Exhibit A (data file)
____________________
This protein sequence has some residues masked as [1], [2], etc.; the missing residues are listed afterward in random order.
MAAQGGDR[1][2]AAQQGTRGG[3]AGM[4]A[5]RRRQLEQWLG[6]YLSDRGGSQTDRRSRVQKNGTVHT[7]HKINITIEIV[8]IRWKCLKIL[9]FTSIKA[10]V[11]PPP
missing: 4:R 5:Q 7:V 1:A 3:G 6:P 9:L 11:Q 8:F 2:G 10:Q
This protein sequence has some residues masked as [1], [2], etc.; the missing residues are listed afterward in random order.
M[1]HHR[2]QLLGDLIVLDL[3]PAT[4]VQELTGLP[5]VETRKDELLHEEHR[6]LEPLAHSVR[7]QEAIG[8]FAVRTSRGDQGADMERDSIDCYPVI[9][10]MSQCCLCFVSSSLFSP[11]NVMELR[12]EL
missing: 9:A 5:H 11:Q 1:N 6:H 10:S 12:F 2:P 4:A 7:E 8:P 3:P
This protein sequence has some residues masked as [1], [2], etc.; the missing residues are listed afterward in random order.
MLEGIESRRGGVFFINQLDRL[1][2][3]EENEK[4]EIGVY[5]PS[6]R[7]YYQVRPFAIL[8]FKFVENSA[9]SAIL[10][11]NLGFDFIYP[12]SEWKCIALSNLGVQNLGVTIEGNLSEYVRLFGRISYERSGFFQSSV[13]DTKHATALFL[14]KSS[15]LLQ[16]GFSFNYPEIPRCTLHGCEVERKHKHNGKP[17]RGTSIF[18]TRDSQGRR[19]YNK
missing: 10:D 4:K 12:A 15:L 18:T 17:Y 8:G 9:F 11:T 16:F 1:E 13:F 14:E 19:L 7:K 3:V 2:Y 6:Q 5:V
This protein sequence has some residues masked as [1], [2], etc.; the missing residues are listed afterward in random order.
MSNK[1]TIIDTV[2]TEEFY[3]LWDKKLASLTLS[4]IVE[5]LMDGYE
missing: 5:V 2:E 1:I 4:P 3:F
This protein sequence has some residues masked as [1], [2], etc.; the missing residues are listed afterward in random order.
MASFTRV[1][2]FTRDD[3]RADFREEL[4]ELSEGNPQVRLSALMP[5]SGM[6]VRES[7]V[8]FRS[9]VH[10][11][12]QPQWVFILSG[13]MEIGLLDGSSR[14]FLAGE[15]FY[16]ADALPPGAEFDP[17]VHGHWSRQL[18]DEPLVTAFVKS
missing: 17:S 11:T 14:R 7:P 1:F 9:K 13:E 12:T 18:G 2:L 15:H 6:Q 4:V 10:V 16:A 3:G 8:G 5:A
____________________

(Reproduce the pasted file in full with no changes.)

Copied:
This protein sequence has some residues masked as [1], [2], etc.; the missing residues are listed afterward in random order.
MAAQGGDR[1][2]AAQQGTRGG[3]AGM[4]A[5]RRRQLEQWLG[6]YLSDRGGSQTDRRSRVQKNGTVHT[7]HKINITIEIV[8]IRWKCLKIL[9]FTSIKA[10]V[11]PPP
missing: 4:R 5:Q 7:V 1:A 3:G 6:P 9:L 11:Q 8:F 2:G 10:Q
This protein sequence has some residues masked as [1], [2], etc.; the missing residues are listed afterward in random order.
M[1]HHR[2]QLLGDLIVLDL[3]PAT[4]VQELTGLP[5]VETRKDELLHEEHR[6]LEPLAHSVR[7]QEAIG[8]FAVRTSRGDQGADMERDSIDCYPVI[9][10]MSQCCLCFVSSSLFSP[11]NVMELR[12]EL
missing: 9:A 5:H 11:Q 1:N 6:H 10:S 12:F 2:P 4:A 7:E 8:P 3:P
This protein sequence has some residues masked as [1], [2], etc.; the missing residues are listed afterward in random order.
MLEGIESRRGGVFFINQLDRL[1][2][3]EENEK[4]EIGVY[5]PS[6]R[7]YYQVRPFAIL[8]FKFVENSA[9]SAIL[10][11]NLGFDFIYP[12]SEWKCIALSNLGVQNLGVTIEGNLSEYVRLFGRISYERSGFFQSSV[13]DTKHATALFL[14]KSS[15]LLQ[16]GFSFNYPEIPRCTLHGCEVERKHKHNGKP[17]RGTSIF[18]TRDSQGRR[19]YNK
missing: 10:D 4:K 12:A 15:L 18:T 17:Y 8:G 9:F 11:T 16:F 1:E 13:F 14:E 19:L 7:K 3:V 2:Y 6:Q 5:V
This protein sequence has some residues masked as [1], [2], etc.; the missing residues are listed afterward in random order.
MSNK[1]TIIDTV[2]TEEFY[3]LWDKKLASLTLS[4]IVE[5]LMDGYE
missing: 5:V 2:E 1:I 4:P 3:F
This protein sequence has some residues masked as [1], [2], etc.; the missing residues are listed afterward in random order.
MASFTRV[1][2]FTRDD[3]RADFREEL[4]ELSEGNPQVRLSALMP[5]SGM[6]VRES[7]V[8]FRS[9]VH[10][11][12]QPQWVFILSG[13]MEIGLLDGSSR[14]FLAGE[15]FY[16]ADALPPGAEFDP[17]VHGHWSRQL[18]DEPLVTAFVKS
missing: 17:S 11:T 14:R 7:P 1:F 9:K 13:E 12:T 18:G 2:L 15:H 6:Q 4:V 10:V 16:A 3:G 8:G 5:A